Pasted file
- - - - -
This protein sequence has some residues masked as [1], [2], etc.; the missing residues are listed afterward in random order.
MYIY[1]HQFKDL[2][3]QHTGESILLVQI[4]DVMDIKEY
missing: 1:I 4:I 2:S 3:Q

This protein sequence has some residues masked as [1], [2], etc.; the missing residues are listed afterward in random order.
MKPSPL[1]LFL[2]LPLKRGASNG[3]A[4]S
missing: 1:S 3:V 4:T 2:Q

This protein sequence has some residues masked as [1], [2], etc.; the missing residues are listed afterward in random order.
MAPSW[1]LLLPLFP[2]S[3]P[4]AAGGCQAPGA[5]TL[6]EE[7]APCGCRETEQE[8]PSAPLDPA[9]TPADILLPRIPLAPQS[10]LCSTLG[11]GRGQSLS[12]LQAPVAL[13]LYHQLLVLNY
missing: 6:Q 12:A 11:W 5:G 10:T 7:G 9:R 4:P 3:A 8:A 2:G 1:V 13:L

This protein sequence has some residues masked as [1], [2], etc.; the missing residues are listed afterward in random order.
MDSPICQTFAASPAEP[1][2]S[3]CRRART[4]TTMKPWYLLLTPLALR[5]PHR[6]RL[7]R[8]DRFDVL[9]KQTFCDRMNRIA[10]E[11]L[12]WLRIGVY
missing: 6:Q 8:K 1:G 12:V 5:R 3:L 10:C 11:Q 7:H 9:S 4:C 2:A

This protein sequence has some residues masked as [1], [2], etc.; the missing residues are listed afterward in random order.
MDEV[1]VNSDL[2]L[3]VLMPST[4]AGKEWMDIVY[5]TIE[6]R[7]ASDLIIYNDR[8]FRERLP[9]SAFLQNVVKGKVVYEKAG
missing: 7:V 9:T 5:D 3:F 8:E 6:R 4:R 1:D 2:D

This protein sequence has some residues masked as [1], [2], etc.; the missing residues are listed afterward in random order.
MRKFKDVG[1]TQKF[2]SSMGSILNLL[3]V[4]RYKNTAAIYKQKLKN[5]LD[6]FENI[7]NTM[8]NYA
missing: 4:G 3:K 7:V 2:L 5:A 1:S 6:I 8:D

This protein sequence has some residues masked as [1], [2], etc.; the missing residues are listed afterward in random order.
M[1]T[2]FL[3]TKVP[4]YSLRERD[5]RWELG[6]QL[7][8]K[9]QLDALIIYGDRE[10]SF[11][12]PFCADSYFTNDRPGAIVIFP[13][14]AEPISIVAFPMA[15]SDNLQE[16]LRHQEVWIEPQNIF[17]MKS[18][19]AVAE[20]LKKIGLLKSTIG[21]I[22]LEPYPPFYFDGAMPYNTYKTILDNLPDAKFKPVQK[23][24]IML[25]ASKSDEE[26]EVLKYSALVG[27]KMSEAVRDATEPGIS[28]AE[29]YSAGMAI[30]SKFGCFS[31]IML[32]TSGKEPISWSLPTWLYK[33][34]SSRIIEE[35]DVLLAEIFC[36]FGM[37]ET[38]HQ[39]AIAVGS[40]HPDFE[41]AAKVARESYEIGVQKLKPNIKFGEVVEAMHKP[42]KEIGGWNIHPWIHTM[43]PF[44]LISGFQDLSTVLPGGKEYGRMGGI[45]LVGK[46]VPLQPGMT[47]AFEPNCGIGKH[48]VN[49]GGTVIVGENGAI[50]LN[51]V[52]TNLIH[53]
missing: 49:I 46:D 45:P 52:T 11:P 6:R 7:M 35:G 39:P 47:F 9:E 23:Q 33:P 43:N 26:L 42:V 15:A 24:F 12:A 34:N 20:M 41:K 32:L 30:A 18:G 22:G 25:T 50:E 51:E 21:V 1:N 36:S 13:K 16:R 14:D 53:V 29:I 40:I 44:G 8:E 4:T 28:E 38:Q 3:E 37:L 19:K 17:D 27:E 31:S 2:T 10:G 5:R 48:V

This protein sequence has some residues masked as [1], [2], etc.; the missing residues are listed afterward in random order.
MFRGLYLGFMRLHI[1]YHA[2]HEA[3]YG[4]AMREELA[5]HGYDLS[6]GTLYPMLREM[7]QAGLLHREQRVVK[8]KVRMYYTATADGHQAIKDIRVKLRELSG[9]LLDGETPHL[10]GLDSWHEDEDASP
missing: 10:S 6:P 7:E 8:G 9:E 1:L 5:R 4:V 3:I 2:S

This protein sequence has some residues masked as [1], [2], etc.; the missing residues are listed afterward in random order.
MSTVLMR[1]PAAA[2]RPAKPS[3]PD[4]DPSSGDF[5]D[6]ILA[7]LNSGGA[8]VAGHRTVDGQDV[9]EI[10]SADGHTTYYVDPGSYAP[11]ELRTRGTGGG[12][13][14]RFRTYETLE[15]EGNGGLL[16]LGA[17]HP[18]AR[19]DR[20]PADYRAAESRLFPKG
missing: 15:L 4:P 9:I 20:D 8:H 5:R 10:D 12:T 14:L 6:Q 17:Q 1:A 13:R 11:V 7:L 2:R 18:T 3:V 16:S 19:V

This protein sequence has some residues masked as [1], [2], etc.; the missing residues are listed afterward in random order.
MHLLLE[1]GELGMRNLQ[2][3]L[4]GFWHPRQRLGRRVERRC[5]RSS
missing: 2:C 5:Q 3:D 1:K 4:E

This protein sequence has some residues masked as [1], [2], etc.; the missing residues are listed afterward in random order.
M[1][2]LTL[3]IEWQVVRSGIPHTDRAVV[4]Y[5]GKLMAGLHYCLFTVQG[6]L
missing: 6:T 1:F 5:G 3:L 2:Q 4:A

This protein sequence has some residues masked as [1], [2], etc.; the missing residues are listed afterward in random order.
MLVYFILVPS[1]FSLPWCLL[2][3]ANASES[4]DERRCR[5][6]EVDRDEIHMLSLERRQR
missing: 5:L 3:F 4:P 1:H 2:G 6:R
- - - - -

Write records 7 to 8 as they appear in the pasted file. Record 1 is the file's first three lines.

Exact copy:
This protein sequence has some residues masked as [1], [2], etc.; the missing residues are listed afterward in random order.
M[1]T[2]FL[3]TKVP[4]YSLRERD[5]RWELG[6]QL[7][8]K[9]QLDALIIYGDRE[10]SF[11][12]PFCADSYFTNDRPGAIVIFP[13][14]AEPISIVAFPMA[15]SDNLQE[16]LRHQEVWIEPQNIF[17]MKS[18][19]AVAE[20]LKKIGLLKSTIG[21]I[22]LEPYPPFYFDGAMPYNTYKTILDNLPDAKFKPVQK[23][24]IML[25]ASKSDEE[26]EVLKYSALVG[27]KMSEAVRDATEPGIS[28]AE[29]YSAGMAI[30]SKFGCFS[31]IML[32]TSGKEPISWSLPTWLYK[33][34]SSRIIEE[35]DVLLAEIFC[36]FGM[37]ET[38]HQ[39]AIAVGS[40]HPDFE[41]AAKVARESYEIGVQKLKPNIKFGEVVEAMHKP[42]KEIGGWNIHPWIHTM[43]PF[44]LISGFQDLSTVLPGGKEYGRMGGI[45]LVGK[46]VPLQPGMT[47]AFEPNCGIGKH[48]VN[49]GGTVIVGENGAI[50]LN[51]V[52]TNLIH[53]
missing: 49:I 46:D 45:P 52:T 11:P 6:R 7:M 35:G 39:P 47:F 9:E 23:Q 33:P 43:N 26:L 42:V 15:A 24:F 12:A 34:N 20:M 41:K 32:L 30:A 18:G 22:G 25:T 50:E 51:E 21:V 1:N 36:S 13:K 16:R 14:D 53:V 29:I 40:I 44:G 8:E 4:T 28:E 38:Q 3:E 37:L 19:K 17:D 27:E 31:S 2:T 10:G 5:R 48:V

This protein sequence has some residues masked as [1], [2], etc.; the missing residues are listed afterward in random order.
MFRGLYLGFMRLHI[1]YHA[2]HEA[3]YG[4]AMREELA[5]HGYDLS[6]GTLYPMLREM[7]QAGLLHREQRVVK[8]KVRMYYTATADGHQAIKDIRVKLRELSG[9]LLDGETPHL[10]GLDSWHEDEDASP
missing: 10:S 6:P 7:E 8:G 9:E 1:L 5:R 4:V 3:I 2:S